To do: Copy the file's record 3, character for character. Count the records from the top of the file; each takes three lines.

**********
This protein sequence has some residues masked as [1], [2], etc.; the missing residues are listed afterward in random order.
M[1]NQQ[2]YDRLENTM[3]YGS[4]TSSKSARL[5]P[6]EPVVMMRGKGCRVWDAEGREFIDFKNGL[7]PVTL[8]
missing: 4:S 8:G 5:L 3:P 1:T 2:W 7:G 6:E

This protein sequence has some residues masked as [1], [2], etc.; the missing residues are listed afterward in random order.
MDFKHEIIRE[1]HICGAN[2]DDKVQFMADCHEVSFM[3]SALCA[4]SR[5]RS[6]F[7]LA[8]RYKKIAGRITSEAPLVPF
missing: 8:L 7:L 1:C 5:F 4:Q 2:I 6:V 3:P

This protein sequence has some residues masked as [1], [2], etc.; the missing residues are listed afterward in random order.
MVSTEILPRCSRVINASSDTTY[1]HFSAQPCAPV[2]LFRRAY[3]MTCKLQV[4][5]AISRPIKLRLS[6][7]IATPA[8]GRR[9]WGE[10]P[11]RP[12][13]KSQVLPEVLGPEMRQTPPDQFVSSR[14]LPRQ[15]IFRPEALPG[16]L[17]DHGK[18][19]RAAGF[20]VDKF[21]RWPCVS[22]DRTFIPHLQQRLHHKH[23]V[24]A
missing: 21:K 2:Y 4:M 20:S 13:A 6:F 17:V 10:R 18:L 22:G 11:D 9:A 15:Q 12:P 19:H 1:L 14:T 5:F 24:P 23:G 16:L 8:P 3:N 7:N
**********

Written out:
This protein sequence has some residues masked as [1], [2], etc.; the missing residues are listed afterward in random order.
MVSTEILPRCSRVINASSDTTY[1]HFSAQPCAPV[2]LFRRAY[3]MTCKLQV[4][5]AISRPIKLRLS[6][7]IATPA[8]GRR[9]WGE[10]P[11]RP[12][13]KSQVLPEVLGPEMRQTPPDQFVSSR[14]LPRQ[15]IFRPEALPG[16]L[17]DHGK[18][19]RAAGF[20]VDKF[21]RWPCVS[22]DRTFIPHLQQRLHHKH[23]V[24]A
missing: 21:K 2:Y 4:M 20:S 13:A 6:F 17:V 10:R 18:L 22:G 11:D 9:A 15:Q 12:P 19:H 1:L 14:T 5:F 24:P 23:G 16:L 8:P 3:N 7:N